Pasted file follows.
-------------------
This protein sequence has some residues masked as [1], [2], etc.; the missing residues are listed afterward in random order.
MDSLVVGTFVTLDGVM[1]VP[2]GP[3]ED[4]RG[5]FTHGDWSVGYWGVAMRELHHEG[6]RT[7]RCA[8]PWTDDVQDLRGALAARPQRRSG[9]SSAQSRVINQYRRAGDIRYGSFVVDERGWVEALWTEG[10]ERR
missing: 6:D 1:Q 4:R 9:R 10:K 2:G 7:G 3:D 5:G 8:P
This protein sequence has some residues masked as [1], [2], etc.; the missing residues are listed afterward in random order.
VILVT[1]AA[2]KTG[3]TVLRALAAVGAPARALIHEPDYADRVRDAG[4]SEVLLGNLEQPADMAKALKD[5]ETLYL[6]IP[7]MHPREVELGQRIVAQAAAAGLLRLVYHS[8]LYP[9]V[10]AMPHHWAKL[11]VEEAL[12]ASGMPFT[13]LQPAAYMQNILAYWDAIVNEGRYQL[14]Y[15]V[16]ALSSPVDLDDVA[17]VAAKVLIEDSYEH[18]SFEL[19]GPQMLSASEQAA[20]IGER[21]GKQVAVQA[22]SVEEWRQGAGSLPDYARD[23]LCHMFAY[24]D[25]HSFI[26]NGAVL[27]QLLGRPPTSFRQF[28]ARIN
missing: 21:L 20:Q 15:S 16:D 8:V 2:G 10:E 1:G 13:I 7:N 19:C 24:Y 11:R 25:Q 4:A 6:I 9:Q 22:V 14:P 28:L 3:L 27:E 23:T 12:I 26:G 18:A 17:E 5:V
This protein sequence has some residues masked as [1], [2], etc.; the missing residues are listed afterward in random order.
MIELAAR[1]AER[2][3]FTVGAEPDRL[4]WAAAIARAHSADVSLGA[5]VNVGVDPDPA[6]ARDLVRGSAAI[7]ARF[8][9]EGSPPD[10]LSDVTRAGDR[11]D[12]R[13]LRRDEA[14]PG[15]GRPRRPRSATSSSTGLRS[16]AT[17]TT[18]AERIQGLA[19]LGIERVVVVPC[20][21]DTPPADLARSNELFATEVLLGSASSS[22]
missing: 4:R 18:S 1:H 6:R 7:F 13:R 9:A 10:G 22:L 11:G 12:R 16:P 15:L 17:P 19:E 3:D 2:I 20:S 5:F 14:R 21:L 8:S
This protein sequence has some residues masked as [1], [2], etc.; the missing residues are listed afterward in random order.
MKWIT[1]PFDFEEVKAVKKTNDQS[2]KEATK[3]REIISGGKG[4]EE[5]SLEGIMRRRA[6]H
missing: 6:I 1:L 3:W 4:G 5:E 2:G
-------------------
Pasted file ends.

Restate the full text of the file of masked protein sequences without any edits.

This protein sequence has some residues masked as [1], [2], etc.; the missing residues are listed afterward in random order.
MDSLVVGTFVTLDGVM[1]VP[2]GP[3]ED[4]RG[5]FTHGDWSVGYWGVAMRELHHEG[6]RT[7]RCA[8]PWTDDVQDLRGALAARPQRRSG[9]SSAQSRVINQYRRAGDIRYGSFVVDERGWVEALWTEG[10]ERR
missing: 6:D 1:Q 4:R 9:R 10:K 2:G 7:G 3:D 5:G 8:P
This protein sequence has some residues masked as [1], [2], etc.; the missing residues are listed afterward in random order.
VILVT[1]AA[2]KTG[3]TVLRALAAVGAPARALIHEPDYADRVRDAG[4]SEVLLGNLEQPADMAKALKD[5]ETLYL[6]IP[7]MHPREVELGQRIVAQAAAAGLLRLVYHS[8]LYP[9]V[10]AMPHHWAKL[11]VEEAL[12]ASGMPFT[13]LQPAAYMQNILAYWDAIVNEGRYQL[14]Y[15]V[16]ALSSPVDLDDVA[17]VAAKVLIEDSYEH[18]SFEL[19]GPQMLSASEQAA[20]IGER[21]GKQVAVQA[22]SVEEWRQGAGSLPDYARD[23]LCHMFAY[24]D[25]HSFI[26]NGAVL[27]QLLGRPPTSFRQF[28]ARIN
missing: 21:L 20:Q 15:S 16:D 8:V 2:G 10:E 1:G 13:I 7:N 19:C 24:Y 11:R 25:Q 4:A 6:I 9:Q 22:V 14:P 28:L 3:L 27:E 23:T 12:I 26:G 18:A 17:E 5:V
This protein sequence has some residues masked as [1], [2], etc.; the missing residues are listed afterward in random order.
MIELAAR[1]AER[2][3]FTVGAEPDRL[4]WAAAIARAHSADVSLGA[5]VNVGVDPDPA[6]ARDLVRGSAAI[7]ARF[8][9]EGSPPD[10]LSDVTRAGDR[11]D[12]R[13]LRRDEA[14]PG[15]GRPRRPRSATSSSTGLRS[16]AT[17]TT[18]AERIQGLA[19]LGIERVVVVPC[20][21]DTPPADLARSNELFATEVLLGSASSS[22]
missing: 4:R 18:S 1:H 6:R 7:F 13:R 9:A 10:G 22:L 11:G 12:R 16:P 15:L 17:P 19:E 3:D 2:I 20:S 5:F 14:R 21:L 8:S
This protein sequence has some residues masked as [1], [2], etc.; the missing residues are listed afterward in random order.
MKWIT[1]PFDFEEVKAVKKTNDQS[2]KEATK[3]REIISGGKG[4]EE[5]SLEGIMRRRA[6]H
missing: 6:I 1:L 3:W 4:G 5:E 2:G